During your 6th semester of the design program I went theory at Texas Tech, you had your first significant critique with all the professors of the department. This is the big one — do you continue in the program or go choose another major.
All my work from the past four semesters is laid out on tables in one of the studios. The five professors walk around the tables, look at the work and grill you about each piece.
Back then I wasn’t quite the confident creative giant I am today. I was rather timid, shy and nervous. I was having a bad time of it.
The illustration professor, Jane Cheatham, was both kind and generous. She knew I was uncomfortable and talked me through the session.
One word of advice she gave has always stuck with me: Talk about your work as if they were your children. You’ve given birth to these ideas, raised them from infancy and now you are sharing them with the world. Be a proud parent.
This idea is permanently etched on my brain.
As a parent with three children of my own, the one thing I have never done with them is play favorites. The same cannot be said of portfolio pieces.
Back in 1995 I designed a logo for a local non-profit that converted run down, vacant lots into community gardens. The group is called Urban Harvest. I struggled for months with the logo. Hundreds of sketches and nothing seemed to be quite right. Not having a real deadline was part of the problem.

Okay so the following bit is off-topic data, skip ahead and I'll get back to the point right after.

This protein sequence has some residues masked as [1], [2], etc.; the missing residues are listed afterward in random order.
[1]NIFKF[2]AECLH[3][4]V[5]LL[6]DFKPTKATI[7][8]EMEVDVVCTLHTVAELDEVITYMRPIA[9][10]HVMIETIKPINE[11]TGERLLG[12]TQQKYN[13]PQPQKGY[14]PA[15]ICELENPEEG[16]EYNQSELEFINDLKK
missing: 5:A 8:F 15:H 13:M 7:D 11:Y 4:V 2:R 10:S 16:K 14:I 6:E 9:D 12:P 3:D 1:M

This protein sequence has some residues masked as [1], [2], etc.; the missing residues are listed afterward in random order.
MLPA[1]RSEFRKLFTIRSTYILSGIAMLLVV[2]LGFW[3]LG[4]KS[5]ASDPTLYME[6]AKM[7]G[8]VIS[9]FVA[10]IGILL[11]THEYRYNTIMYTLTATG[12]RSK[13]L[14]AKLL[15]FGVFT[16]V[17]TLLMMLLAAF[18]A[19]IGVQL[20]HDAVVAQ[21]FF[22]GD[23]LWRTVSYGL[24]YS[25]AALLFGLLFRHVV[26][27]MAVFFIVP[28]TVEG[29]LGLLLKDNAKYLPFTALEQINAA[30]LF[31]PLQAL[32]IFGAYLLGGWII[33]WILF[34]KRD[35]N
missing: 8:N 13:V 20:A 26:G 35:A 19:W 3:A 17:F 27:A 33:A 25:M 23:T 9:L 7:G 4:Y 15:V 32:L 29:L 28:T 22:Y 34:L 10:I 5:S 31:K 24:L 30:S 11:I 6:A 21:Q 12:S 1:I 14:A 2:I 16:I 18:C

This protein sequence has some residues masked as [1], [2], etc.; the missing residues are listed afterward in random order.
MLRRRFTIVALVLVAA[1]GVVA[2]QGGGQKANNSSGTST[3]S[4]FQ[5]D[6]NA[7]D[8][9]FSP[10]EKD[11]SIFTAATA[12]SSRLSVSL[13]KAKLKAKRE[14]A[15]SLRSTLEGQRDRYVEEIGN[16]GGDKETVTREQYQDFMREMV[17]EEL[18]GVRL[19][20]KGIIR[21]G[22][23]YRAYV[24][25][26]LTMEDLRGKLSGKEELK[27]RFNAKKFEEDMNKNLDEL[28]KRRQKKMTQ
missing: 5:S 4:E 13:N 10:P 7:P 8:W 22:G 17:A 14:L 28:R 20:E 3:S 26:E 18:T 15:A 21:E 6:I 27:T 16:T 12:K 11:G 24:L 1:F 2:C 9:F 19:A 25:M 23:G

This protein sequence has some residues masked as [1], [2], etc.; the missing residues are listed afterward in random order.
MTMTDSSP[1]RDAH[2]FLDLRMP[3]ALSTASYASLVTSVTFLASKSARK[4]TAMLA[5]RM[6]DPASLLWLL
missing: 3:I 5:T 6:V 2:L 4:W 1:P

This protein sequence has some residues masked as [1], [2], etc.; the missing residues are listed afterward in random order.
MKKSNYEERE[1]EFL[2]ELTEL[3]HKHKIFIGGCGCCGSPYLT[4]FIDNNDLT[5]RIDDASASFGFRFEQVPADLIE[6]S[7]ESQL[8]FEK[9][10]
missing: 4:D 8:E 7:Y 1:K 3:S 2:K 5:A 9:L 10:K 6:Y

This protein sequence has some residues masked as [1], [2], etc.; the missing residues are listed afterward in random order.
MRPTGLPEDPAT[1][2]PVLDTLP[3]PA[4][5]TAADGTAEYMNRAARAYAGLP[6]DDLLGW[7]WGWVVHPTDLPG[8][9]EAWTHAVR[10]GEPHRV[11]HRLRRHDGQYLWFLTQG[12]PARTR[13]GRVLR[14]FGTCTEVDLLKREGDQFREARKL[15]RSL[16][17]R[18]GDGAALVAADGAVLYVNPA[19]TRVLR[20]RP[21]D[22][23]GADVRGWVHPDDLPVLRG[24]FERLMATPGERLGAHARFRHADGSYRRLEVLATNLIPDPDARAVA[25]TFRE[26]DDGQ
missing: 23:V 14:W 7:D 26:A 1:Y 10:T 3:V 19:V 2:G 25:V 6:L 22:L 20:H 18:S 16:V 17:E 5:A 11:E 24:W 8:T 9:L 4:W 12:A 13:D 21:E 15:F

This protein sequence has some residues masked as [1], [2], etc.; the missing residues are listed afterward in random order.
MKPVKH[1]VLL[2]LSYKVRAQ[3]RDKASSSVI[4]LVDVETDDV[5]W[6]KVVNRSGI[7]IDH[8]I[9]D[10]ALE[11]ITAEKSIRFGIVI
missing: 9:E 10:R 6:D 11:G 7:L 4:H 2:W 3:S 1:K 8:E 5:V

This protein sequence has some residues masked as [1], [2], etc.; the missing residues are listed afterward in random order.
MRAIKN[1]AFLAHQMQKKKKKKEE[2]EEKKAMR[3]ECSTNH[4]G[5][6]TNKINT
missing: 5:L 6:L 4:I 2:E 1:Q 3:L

But as soon as a real deadline materialized, ideas poured out of me. The final solution to the problem was this:
More than 20 years later, I still could not be more proud of this logo. The tall skyscraper surrounded by curvilinear, organic shapes. A perfect visual representation of the organization: creating natural beauty in the city.
A few years ago, I was walking through downtown Houston and saw a small garden in these huge planters out in front of Shell Plaza. In the planters was also a small sign about the garden and who planted it – Urban Harvest. I beamed with delight, until I saw the logo.
They had altered it.
The gray color that is representative of the building had turned to a golden yellow. Someone turned the skyscraper into an ear of corn. Everything that made the logo great was gone. It broke my heart.
Brands are like children.
You raise your kids and they eventually leave home. As the grow, they change and mature into people way beyond our control. You’ve done the best you can to get them started in life and now you hope you raised them properly. But once they are out on their own, they are gone. Even though they are gone, and probably different, you still love them.
You have to be willing to let them go.
Now, I’m hoping my oldest doesn’t come home from college this weekend with purple hair.